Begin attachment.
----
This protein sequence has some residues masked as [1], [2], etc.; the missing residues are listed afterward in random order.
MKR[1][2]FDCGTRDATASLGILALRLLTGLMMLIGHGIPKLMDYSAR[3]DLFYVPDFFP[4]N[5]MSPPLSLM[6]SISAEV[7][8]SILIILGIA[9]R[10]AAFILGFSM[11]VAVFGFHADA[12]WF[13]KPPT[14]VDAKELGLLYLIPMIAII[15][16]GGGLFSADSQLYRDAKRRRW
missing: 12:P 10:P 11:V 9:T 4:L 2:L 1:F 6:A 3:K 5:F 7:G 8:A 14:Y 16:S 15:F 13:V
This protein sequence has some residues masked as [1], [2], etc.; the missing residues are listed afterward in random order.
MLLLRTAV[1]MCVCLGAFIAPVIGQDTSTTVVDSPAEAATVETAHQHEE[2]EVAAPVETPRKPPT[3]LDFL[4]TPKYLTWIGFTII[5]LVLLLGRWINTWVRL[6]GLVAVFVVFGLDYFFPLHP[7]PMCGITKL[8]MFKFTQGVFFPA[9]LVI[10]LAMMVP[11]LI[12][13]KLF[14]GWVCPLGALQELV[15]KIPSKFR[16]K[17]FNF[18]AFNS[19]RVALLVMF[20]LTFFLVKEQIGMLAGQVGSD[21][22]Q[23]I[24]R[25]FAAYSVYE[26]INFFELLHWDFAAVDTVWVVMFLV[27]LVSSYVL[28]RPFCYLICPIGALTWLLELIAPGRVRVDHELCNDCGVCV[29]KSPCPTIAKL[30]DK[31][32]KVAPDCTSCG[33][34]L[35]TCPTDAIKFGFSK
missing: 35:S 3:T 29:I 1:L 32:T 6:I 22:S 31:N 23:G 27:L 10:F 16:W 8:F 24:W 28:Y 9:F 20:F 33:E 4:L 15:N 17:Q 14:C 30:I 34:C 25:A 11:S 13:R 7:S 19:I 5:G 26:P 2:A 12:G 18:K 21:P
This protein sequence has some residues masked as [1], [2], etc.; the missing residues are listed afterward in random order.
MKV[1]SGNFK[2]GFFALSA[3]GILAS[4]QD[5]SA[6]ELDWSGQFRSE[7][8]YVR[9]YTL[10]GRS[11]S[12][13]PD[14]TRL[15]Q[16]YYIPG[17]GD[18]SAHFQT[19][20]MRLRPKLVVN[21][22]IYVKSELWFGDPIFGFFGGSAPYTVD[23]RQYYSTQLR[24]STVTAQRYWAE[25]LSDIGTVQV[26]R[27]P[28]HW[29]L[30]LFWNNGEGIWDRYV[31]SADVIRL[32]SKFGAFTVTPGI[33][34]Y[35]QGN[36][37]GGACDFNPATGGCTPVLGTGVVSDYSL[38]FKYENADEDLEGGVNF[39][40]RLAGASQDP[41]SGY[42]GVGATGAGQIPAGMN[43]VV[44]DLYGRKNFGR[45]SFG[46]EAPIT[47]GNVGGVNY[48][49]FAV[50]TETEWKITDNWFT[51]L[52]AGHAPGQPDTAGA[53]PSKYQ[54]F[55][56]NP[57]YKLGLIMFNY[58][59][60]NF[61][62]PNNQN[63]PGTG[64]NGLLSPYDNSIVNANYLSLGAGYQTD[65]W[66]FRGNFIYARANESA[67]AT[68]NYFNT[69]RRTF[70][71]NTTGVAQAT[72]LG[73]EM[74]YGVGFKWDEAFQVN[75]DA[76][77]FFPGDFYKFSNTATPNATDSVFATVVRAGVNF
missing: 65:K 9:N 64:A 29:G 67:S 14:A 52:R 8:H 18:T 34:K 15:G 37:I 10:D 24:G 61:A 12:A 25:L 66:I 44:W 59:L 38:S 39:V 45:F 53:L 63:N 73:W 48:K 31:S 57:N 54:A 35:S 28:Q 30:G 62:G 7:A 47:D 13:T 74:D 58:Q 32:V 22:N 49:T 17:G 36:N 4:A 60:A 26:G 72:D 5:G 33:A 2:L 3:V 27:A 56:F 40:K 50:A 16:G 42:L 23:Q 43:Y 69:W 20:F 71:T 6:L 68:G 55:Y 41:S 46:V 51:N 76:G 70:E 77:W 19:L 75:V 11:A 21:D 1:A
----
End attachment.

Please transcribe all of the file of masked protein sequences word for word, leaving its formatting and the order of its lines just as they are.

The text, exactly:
This protein sequence has some residues masked as [1], [2], etc.; the missing residues are listed afterward in random order.
MKR[1][2]FDCGTRDATASLGILALRLLTGLMMLIGHGIPKLMDYSAR[3]DLFYVPDFFP[4]N[5]MSPPLSLM[6]SISAEV[7][8]SILIILGIA[9]R[10]AAFILGFSM[11]VAVFGFHADA[12]WF[13]KPPT[14]VDAKELGLLYLIPMIAII[15][16]GGGLFSADSQLYRDAKRRRW
missing: 12:P 10:P 11:V 9:T 4:L 2:L 1:F 6:A 3:K 5:F 7:G 8:A 14:Y 16:S 15:F 13:V
This protein sequence has some residues masked as [1], [2], etc.; the missing residues are listed afterward in random order.
MLLLRTAV[1]MCVCLGAFIAPVIGQDTSTTVVDSPAEAATVETAHQHEE[2]EVAAPVETPRKPPT[3]LDFL[4]TPKYLTWIGFTII[5]LVLLLGRWINTWVRL[6]GLVAVFVVFGLDYFFPLHP[7]PMCGITKL[8]MFKFTQGVFFPA[9]LVI[10]LAMMVP[11]LI[12][13]KLF[14]GWVCPLGALQELV[15]KIPSKFR[16]K[17]FNF[18]AFNS[19]RVALLVMF[20]LTFFLVKEQIGMLAGQVGSD[21][22]Q[23]I[24]R[25]FAAYSVYE[26]INFFELLHWDFAAVDTVWVVMFLV[27]LVSSYVL[28]RPFCYLICPIGALTWLLELIAPGRVRVDHELCNDCGVCV[29]KSPCPTIAKL[30]DK[31][32]KVAPDCTSCG[33][34]L[35]TCPTDAIKFGFSK
missing: 35:S 3:T 29:I 1:L 32:T 6:I 22:S 31:N 23:G 27:L 10:F 16:W 8:F 24:W 28:Y 9:F 20:F 33:E 4:L 15:N 17:Q 14:C 30:I 34:C 25:A 11:S 13:R 7:S 19:I 5:G 26:P 2:A 12:G 18:K 21:P
This protein sequence has some residues masked as [1], [2], etc.; the missing residues are listed afterward in random order.
MKV[1]SGNFK[2]GFFALSA[3]GILAS[4]QD[5]SA[6]ELDWSGQFRSE[7][8]YVR[9]YTL[10]GRS[11]S[12][13]PD[14]TRL[15]Q[16]YYIPG[17]GD[18]SAHFQT[19][20]MRLRPKLVVN[21][22]IYVKSELWFGDPIFGFFGGSAPYTVD[23]RQYYSTQLR[24]STVTAQRYWAE[25]LSDIGTVQV[26]R[27]P[28]HW[29]L[30]LFWNNGEGIWDRYV[31]SADVIRL[32]SKFGAFTVTPGI[33][34]Y[35]QGN[36][37]GGACDFNPATGGCTPVLGTGVVSDYSL[38]FKYENADEDLEGGVNF[39][40]RLAGASQDP[41]SGY[42]GVGATGAGQIPAGMN[43]VV[44]DLYGRKNFGR[45]SFG[46]EAPIT[47]GNVGGVNY[48][49]FAV[50]TETEWKITDNWFT[51]L[52]AGHAPGQPDTAGA[53]PSKYQ[54]F[55][56]NP[57]YKLGLIMFNY[58][59][60]NF[61][62]PNNQN[63]PGTG[64]NGLLSPYDNSIVNANYLSLGAGYQTD[65]W[66]FRGNFIYARANESA[67]AT[68]NYFNT[69]RRTF[70][71]NTTGVAQAT[72]LG[73]EM[74]YGVGFKWDEAFQVN[75]DA[76][77]FFPGDFYKFSNTATPNATDSVFATVVRAGVNF
missing: 65:K 9:N 64:A 29:G 67:S 14:A 52:R 8:H 18:T 34:K 15:G 37:I 10:D 24:G 61:A 12:A 25:L 66:I 44:W 59:L 38:S 39:V 45:F 53:L 63:N 73:W 48:K 31:S 57:N 54:A 35:S 28:Q 30:G 62:G 7:A 47:D 13:T 74:D 58:Q 32:V 22:N 49:T 17:G 36:N 4:A 60:A 26:G 72:D 5:G 33:A 2:L 3:V 27:A 56:F 40:K 50:A 16:G 42:L 23:Q 43:Y 69:W 20:F 71:T 6:L 68:G 55:Y 41:S 46:V 51:N 76:G 70:E 77:W 19:L 75:V 11:A 21:D 1:A